10 Painful Lessons I Learned Too Late As An Adoptive Father

Lately I’ve been stumbling across various blog postings about things people have learned about [fill in the blank], things they want you to know about [fill in the blank], things you wish you could say to [fill in the blank.] They come from adoptive families, adopted people and others within and outside the adoption triad. I mean no disrespect, but I thought I should add my own painful lessons learned too late about adoption since my precious daughter Casey’s suicide. …

Full Story @ http://sjs.li/1vG4vSS
#Adoption, #Attachment, #AttachmentParenting, #Suicide, #TeenSuicide

Recent Radio Interviews

As a self published author it’s hard to get media access which stinks when you’re trying to reach a broader audience. Among producers, agents, columnists, reviewers, and other gatekeepers there is still a bias against self published works….

Full Story @ http://sjs.li/1lR8jMB
#Adoption, #Attachment, #BillMeyer, #Interview

Dr. Phil Doesn’t Get it

Normally I don’t watch The Dr. Phil Show during the day, but Erika taped an episode yesterday that was a “must view.” Titled “Parents Divided Over Disowning Their Son,” the show featured two adoptive parents and their 24-year-old adopted son, Adam. The father in particular was ready to disown and sever his relationship with his only child….

Full Story @ http://sjs.li/1on28KP
#Abuse, #Adoption, #AttachmentDisorder, #DrPhilShow, #Suicide

Read This Book: “Adoption Healing” by Joe Soll


I first heard about Joe Soll through the American Adoption Congress. He is a prominent adoption advocate, licensed therapist, writer of multiple books and an adoptee himself. His book, Adoption Healing, was published some years ago, but his message remains powerful to this day….

Full Story @ http://sjs.li/1hK5HII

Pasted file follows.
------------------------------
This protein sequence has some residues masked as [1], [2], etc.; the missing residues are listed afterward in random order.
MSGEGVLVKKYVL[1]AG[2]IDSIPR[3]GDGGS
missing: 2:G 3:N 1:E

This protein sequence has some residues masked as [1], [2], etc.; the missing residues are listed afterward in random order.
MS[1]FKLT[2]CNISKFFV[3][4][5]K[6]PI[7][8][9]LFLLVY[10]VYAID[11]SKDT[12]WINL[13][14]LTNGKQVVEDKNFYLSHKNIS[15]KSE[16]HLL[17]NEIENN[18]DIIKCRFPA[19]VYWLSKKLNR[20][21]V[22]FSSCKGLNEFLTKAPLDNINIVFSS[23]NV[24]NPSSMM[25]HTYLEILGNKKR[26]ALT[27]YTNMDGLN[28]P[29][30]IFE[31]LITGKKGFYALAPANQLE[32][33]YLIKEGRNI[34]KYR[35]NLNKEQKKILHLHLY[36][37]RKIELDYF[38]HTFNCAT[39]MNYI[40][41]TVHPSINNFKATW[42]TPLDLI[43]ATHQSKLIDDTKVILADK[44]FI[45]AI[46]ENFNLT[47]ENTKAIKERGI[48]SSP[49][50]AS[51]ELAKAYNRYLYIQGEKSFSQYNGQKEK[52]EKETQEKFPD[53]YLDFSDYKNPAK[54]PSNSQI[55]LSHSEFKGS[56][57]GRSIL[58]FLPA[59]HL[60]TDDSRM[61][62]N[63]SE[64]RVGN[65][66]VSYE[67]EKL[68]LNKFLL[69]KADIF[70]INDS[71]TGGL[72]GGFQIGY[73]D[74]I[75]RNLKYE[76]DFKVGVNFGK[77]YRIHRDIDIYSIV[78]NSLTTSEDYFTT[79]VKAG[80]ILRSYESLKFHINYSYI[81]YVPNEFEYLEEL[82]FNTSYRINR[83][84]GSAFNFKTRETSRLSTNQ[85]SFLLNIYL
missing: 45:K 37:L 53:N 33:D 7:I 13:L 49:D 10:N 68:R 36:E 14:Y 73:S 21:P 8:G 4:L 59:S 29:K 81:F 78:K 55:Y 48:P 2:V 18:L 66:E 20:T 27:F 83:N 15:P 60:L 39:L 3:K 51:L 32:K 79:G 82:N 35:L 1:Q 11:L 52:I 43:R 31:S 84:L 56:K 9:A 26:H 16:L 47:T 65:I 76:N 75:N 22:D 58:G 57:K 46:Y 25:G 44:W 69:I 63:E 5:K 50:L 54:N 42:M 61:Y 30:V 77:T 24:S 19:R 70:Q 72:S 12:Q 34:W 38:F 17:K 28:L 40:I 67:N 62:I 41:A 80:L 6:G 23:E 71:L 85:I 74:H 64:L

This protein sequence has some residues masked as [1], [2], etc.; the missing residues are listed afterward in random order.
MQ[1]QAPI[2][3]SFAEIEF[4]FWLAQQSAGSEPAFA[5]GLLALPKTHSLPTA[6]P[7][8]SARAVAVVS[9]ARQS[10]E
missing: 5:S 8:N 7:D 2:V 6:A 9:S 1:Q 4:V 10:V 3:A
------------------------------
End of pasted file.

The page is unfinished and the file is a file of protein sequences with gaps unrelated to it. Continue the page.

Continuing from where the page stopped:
#Adoption, #BookReview

A Washington Post “Parenting” Columnist’s Stunning Ignorance!

I’m very grateful that someone shared with me today a column in the Washington Post called ‘On Parenting’ by their “parenting advice” columnist, Marguerite Kelley. She appears on radio and TV, so her opinions are shared far and wide.

Her advice made me ill.

A couple wrote in about the trouble th ……

Full Story @ http://sjs.li/1o4qMC2
#Adoption, #Advice, #Parenting

Case in point

Well, I promised to follow up my last post with some good news, and I know that at least one of my readers will be disappointed that she won’t get to read about the sense of optimism I feel in the air just yet. Instead, I’m gonna hang out on my soapbox for a little while longer because I’m still working through my irritation….

Full Story @ http://sjs.li/1qgITWV
#Adoption, #FosterCare, #Mentoring

Open or “Closed” Adoption. Is One Better Than The Other?

As we in the adoption community know all to well, the process of adoption has evolved dramatically over the years. Up until the 60’s or 70’s it was much like as it was depicted in the movie, Philomena (the movie version being a bit at the extreme end of the spectrum.) The adoption was a hush-hush affair on all sides, the adoptee never knowing that she was adopted. Instead, she was told a lie where she was in fact the biological offspring of the adoptive parents. In most cases there was nothing malicious about this; it was thought that this was best for all concerned, particularly the child. Well, we know how that worked out. …

Full Story @ http://sjs.li/OSFv7s
#Adoptee, #Adoption

The Girl Behind The Door: A Memoir By John Brooks

“This book should be a wakeup call to all adoptive parents and professionals about the urgent issues adoptees and their parents face.”
Nancy Newton Verrier, attachment therapist and author
The Primal Wound and Coming Home to Self
A Marin County, California father embarks on a journey to understand wh ……

Full Story @ http://sjs.li/1kBOF4V
#Adoption, #AttachmentDisorder

Hazards of the Job

Recently I’d been thinking a lot about how this work uplifts me. On Twitter I had some wonderful conversations with youth advocates in the special ed and autism community about the public misperception that the populations we work with are depressing. “I could never do the work you do” is often coded language for “I could never work with those people.” It’s offensive, especially considering the fact that what’s dispiriting and draining about this work has virtually nothing to do with the people we serve.

You know what does get me down? On one level it’s the larger institutional, economic, and social structures that present significant challenges to our young people. If I dwell on them too much, it makes me lose my sense of humor. Some days I wake up wanting to punch somebody. I wish I could say that my advocacy springs from a generous Dalai Lama-esque capacity to love all my fellow human beings, but I’m not there yet. The truth is, my sense of purpose and outrage is very personally rooted. I’ll say this much: many of the stories I hear about children in foster care resonate with me. …

Full Story @ http://sjs.li/1enxnpX
#Adoption, #Advocacy, #Family, #FosterCare, #Life, #Location, #NoShame